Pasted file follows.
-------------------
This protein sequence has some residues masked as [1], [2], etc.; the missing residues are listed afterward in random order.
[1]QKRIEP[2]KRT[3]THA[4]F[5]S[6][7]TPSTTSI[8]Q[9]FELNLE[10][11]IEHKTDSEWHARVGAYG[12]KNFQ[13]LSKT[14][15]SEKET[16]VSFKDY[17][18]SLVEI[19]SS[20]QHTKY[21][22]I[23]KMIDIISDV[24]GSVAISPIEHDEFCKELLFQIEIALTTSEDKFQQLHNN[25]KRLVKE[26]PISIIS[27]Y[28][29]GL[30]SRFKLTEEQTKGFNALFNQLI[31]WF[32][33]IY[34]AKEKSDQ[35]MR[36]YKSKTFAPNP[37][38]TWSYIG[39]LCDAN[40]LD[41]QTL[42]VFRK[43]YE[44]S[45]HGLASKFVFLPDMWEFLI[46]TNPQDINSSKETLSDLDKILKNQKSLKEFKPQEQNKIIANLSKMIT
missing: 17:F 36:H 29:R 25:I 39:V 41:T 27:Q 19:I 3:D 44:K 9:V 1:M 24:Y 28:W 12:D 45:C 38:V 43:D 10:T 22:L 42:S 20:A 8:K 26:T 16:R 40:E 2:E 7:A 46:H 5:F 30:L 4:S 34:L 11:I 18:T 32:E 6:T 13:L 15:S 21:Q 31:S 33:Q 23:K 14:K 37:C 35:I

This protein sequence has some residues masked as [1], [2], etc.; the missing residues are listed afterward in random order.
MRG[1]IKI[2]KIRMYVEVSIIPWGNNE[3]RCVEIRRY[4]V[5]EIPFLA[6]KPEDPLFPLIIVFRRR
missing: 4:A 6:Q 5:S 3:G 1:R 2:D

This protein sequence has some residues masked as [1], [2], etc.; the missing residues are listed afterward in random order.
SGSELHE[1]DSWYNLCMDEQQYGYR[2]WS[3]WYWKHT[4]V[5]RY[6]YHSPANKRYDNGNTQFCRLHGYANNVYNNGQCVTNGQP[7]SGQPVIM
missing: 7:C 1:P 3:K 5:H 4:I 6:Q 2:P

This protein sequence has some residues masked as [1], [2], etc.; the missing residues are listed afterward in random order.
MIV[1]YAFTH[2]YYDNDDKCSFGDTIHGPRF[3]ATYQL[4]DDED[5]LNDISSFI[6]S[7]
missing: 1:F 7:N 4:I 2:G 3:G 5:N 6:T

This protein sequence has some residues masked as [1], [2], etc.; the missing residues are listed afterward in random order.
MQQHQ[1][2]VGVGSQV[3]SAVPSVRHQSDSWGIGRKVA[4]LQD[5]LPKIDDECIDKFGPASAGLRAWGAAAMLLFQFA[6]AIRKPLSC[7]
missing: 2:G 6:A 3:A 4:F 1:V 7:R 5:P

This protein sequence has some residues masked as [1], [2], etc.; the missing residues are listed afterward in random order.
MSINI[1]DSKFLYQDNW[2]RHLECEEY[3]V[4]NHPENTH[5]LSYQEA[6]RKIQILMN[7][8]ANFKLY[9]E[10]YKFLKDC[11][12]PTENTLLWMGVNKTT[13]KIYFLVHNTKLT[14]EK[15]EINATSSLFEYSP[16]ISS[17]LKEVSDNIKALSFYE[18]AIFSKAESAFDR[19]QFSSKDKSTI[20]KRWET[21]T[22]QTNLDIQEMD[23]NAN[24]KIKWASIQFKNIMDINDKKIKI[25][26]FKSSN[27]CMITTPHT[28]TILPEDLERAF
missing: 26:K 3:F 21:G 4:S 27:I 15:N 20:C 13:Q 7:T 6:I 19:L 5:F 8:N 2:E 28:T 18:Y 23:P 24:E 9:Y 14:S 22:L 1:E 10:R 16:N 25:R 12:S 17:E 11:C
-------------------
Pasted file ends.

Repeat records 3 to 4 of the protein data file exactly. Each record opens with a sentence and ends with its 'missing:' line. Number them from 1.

This protein sequence has some residues masked as [1], [2], etc.; the missing residues are listed afterward in random order.
SGSELHE[1]DSWYNLCMDEQQYGYR[2]WS[3]WYWKHT[4]V[5]RY[6]YHSPANKRYDNGNTQFCRLHGYANNVYNNGQCVTNGQP[7]SGQPVIM
missing: 7:C 1:P 3:K 5:H 4:I 6:Q 2:P

This protein sequence has some residues masked as [1], [2], etc.; the missing residues are listed afterward in random order.
MIV[1]YAFTH[2]YYDNDDKCSFGDTIHGPRF[3]ATYQL[4]DDED[5]LNDISSFI[6]S[7]
missing: 1:F 7:N 4:I 2:G 3:G 5:N 6:T